BZ 082114 Legacy Parkway Trail 01

Groups of people use the Legacy Parkway Trail for biking, walking and playing in Farmington on Thursday, August 21, 2014. The popular trail will close on August 25 for a week of construction.

OGDEN — Nearly 150 years ago, the first transcontinental railroad across the United States was completed in Northern Utah.

On May 10, 1869, the ceremonial Golden Spike was driven at Promontory Summit in Box Elder County, connecting the rail lines of the Central Pacific and Union Pacific.

Built between 1863 and 1869, the transcontinental line connected the Pacific Coast at San Francisco Bay with the existing Eastern U.S. railway. The railroad revolutionized the American West with a dependable transportation system that brought Western states economic prosperity through the relatively inexpensive and speedy movement of both goods and people.

Naturally, it was not only a seminal moment for Utah, but for the entire country.

This weekend, a similar (albeit much smaller scale) meeting will take place about 100 miles to the south.

On Saturday, Gov. Gary Herbert and a group of local officials will officially recognize the completion of the Golden Spoke trail network — more than 100 miles of separated, connected and paved multi-use trails that stretch from Ogden to Provo.

The system was created over the past 30 years through the collaborative effort of several of municipal, county and state agencies and private entities. It includes the Ogden River Parkway, Denver & Rio Grande Western Rail Trail, Legacy Trail, Jordan River Trail, Murdock Canal Trail and Provo River Parkway.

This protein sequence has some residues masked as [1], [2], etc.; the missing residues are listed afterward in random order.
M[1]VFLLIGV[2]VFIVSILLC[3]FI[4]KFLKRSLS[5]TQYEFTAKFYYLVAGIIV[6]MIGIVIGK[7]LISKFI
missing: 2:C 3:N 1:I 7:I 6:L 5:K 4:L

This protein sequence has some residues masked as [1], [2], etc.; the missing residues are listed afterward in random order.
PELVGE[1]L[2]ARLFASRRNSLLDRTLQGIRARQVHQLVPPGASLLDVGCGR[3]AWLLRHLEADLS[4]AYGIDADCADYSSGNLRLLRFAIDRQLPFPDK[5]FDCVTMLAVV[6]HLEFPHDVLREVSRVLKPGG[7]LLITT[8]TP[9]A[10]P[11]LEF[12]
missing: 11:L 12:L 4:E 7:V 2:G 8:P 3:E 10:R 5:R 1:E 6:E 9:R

According to a press release from the Wasatch Front Regional Council, the trail system will be the longest continuous, multi-use urban trail network west of the Mississippi River.

Several remaining gaps in the system were finished and connected in 2017, including a $6.5 million bridge that was built on the Jordan River trail.

As part of Saturday’s celebration, two groups of cyclists — one beginning their trek in Ogden and the other in Provo — will ride the trail and meet at Jordan River Bridge. Both the “Golden Spoke” name and Saturday’s ceremonial meeting in the middle are a nod to the railroad connection 149 years ago.

The Ogden group will take off at about 6:45 a.m. from Rainbow Gardens, 1851 Valley Drive. At 2 p.m. a recognition ceremony will be held at the Fisher Mansion, 1206 W. 200 South, Salt Lake City. The Wasatch Front Regional Council says the celebration and bike ride are free and open to the public, but those wishing to participate should register at goldenspokeutah.org.

Ogden Mayor Mike Caldwell will speak at the event and said the trail furthers the state’s reputation as a leader in outdoor recreation and active transportation. Caldwell chairs the regional council and has long been a proponent of developing a system of transportation options that move Utahns away from cars.

In 2014, as a way to publicize the effort, he rode his bike to work every day.

Caldwell said the collective federal, state and local active transportation projects planned for the next five years total over $200 million.

You can reach reporter Mitch Shaw at mishaw@standard.net. Follow him on Twitter at @mitchshaw23 or like him on Facebook at Facebook.com/MitchShaw.StandardExaminer.

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